Richard Jewell (2019) ***

January 27th, 2020
Author: Meredith Taylor

Dir: Clint Eastwood | Wri: Marie Brenner | Cast: Sam Rockwell, Paul Walter Hauser, Olivia Wilde, Jon Hamm, Kathy Bates | US Drama 131′

Richard Jewell was an Atlanta security guard falsely accused of planting a bomb in Centennial Olympic Park during the Atlanta Olympics in 1996. Clint Eastwood directs his latest ‘underdog’ story with sleek and workmanlike economy. Visually Richard Jewell is bland, but narratively straightforward, although some critics (who tend on the whole to be left-wing) may argue that Eastwood overlays the feature with his famous right-wing gaze.

Paul Walter Hauser plays Jewell, a pleasantly portly figure who we first meet working as a janitor in a law firm, plying his lawyer boss (Sam Rockwell) with Snicker bars. Keen to get back into law enforcement with the police he is clearly doing his best to make a good impression and soon lands a job in security at the Centennial Olympic Park. A jovial and modest character he takes his job seriously and immediately calls a bomb expert when spotting a backpack under a park bench – although his colleagues accusing him of ‘crying wolf’. The bomb goes off as Jewell, the police and the FBI are clearing the area where Kenny Rogers has been entertaining a large crowd of merrymakers. Several people lose their lives and Jewell is named the hero of the day. But the tables are turned when the FBI decide to finger him as the lone-wolf bomber, taking him in for questioning. A nightmarish saga develops as Jewell and his homely mother – Kathy Bates plays a convincing Mrs Jewell who spends her time popping cakes in the oven to feed his paunch.

Eastwood does make us question Jewell’s innocence at first, but by the end of the investigation, Jewell seethes with a quietly affecting conviction as the former roly poly policeman whose life is put on hold and traumatised by the gross intrusion. The losers are the FBI, and of course the media. Kathy Scruggs, the brash journalist at the centre of the furore is also slated – but Wilde makes her glib and unlikeable, so no love lost there. But it’s due to her diligence – or over-zealousness – that Jewell suddenly becomes the villain of the piece, his status as a prime suspect is leaked to the press, Scruggs nabbing the story. After coming under intense scrutiny by the FBI, he is then defended by his former boss Watson Bryant (Sam Rockwell), who was impressed by his Snicker habit, probity and upbeat disposition when they worked together. Jewell eventually gets off scot free due to a total lack of evidence.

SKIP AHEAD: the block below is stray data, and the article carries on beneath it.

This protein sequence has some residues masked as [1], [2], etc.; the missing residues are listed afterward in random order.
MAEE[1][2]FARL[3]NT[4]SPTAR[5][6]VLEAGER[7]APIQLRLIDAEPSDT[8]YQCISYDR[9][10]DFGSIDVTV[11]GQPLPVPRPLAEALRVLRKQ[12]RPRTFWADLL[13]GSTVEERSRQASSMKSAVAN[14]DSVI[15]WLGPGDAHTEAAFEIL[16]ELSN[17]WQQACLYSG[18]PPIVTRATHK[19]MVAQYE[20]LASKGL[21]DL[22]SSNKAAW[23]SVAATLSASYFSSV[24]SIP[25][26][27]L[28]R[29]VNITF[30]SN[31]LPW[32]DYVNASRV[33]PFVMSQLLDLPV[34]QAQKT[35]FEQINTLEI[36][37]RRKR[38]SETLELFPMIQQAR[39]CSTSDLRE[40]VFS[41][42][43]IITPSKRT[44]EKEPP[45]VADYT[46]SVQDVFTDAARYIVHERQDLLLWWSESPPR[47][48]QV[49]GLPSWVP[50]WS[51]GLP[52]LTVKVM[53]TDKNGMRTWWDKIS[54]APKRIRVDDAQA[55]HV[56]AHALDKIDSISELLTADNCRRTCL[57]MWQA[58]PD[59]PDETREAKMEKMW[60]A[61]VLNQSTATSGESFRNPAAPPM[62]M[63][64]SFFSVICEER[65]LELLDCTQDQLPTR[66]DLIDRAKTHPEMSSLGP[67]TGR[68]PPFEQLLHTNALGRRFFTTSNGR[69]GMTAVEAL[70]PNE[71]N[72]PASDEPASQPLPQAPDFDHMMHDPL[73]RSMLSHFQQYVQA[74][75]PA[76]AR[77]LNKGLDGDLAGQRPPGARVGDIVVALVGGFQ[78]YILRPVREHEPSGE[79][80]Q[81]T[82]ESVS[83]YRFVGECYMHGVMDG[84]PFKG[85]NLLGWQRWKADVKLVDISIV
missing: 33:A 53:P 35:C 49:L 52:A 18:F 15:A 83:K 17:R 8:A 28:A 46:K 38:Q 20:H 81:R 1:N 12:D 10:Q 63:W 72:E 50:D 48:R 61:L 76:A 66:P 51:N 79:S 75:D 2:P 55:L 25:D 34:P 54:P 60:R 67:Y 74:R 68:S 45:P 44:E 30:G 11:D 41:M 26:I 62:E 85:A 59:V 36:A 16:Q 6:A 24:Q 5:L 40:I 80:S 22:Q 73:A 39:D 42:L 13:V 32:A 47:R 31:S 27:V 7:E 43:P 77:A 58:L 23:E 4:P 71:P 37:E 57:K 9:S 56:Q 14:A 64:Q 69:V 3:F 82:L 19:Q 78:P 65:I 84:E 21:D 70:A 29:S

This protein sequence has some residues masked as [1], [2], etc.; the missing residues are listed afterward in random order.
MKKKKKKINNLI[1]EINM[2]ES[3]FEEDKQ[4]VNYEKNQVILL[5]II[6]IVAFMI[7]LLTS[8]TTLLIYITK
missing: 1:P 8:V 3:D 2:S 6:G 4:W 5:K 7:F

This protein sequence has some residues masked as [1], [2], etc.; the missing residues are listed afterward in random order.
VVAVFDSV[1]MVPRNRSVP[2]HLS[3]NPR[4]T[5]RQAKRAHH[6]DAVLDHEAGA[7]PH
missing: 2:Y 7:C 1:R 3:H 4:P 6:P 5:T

Eastwood makes some salient points in this enjoyable moral tale that shows how democracy can work to the advantage of ordinary citizens, protecting them from the Police – as long as they can afford a good lawyer. Eastward also enforces his usual points about common decency and neighbourliness. Once an accuser becomes the accused – and this applies to false claims of all kinds: rape, robbery, stalking – society has clearly lost its way. MT




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